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Am J Respir Crit Care Med. 2014 Oct 1;190(7):773-9. doi: 10.1164/rccm.201403-0566OC.

Epidemiologic survey of Japanese patients with idiopathic pulmonary fibrosis and investigation of ethnic differences.

Author information

1
1 Department of Respiratory Medicine and Allergology and.

Abstract

RATIONALE:

Idiopathic pulmonary fibrosis (IPF) has an unknown etiology and poor prognosis. Several large-scale epidemiologic studies have been conducted predominantly in Western countries. There are few studies reported from Asian countries. It remains unclear whether ethnic difference exists in IPF. It is important to determine the current IPF status in Asian populations and compare it with that of Western populations.

OBJECTIVES:

To provide the epidemiologic status of IPF in Japan and to investigate ethnic differences.

METHODS:

We selected Hokkaido prefecture (population, 5.6 million) as the epidemiologic cohort of IPF among Japanese. On the basis of the clinical records of 553 patients with IPF who were accepted based on the application of the Certificate of Medical Benefit between 2003 and 2007, we conducted a retrospective epidemiologic and prognostic analysis.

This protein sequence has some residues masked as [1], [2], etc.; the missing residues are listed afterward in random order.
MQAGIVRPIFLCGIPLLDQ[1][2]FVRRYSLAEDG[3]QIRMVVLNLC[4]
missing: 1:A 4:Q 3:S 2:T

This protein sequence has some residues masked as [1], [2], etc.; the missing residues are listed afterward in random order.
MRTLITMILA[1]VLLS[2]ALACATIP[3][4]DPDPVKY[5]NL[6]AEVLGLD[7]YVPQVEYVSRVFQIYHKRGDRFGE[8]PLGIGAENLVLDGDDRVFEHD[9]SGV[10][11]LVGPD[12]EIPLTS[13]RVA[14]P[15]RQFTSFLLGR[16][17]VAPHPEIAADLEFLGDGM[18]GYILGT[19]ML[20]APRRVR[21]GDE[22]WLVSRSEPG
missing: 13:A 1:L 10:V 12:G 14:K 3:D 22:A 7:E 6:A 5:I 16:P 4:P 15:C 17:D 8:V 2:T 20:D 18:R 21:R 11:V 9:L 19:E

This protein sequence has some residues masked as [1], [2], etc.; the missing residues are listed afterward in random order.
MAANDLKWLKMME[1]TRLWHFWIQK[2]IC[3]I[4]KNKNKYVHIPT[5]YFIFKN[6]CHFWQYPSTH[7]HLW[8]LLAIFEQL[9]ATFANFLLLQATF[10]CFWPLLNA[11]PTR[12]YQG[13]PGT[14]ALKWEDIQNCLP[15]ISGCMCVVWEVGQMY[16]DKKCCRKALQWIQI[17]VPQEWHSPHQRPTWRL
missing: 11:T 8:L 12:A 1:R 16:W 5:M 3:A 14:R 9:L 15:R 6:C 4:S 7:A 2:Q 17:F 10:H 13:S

MEASUREMENTS AND MAIN RESULTS:

The prevalence and cumulative incidence of IPF was 10.0 and 2.23 per 100,000 population, respectively, with 72.7% predominance of males and an increase in frequency with age. The median survival time was 35 months, and the most common (40%) cause of death was acute exacerbation. The most important factor influencing IPF prognosis was the percent vital capacity.

CONCLUSIONS:

The status of IPF in the Japanese population was clarified for the first time through our study. Our results showed that in men, the incidence of death caused by acute exacerbation was higher and that caused by cardiovascular disease was lower in Japan than in Western countries. These results may suggest ethnic differences in IPF.

KEYWORDS:

IPF; Japanese; epidemiologic survey; ethnic differences

PMID:
25162152
DOI:
10.1164/rccm.201403-0566OC
[Indexed for MEDLINE]

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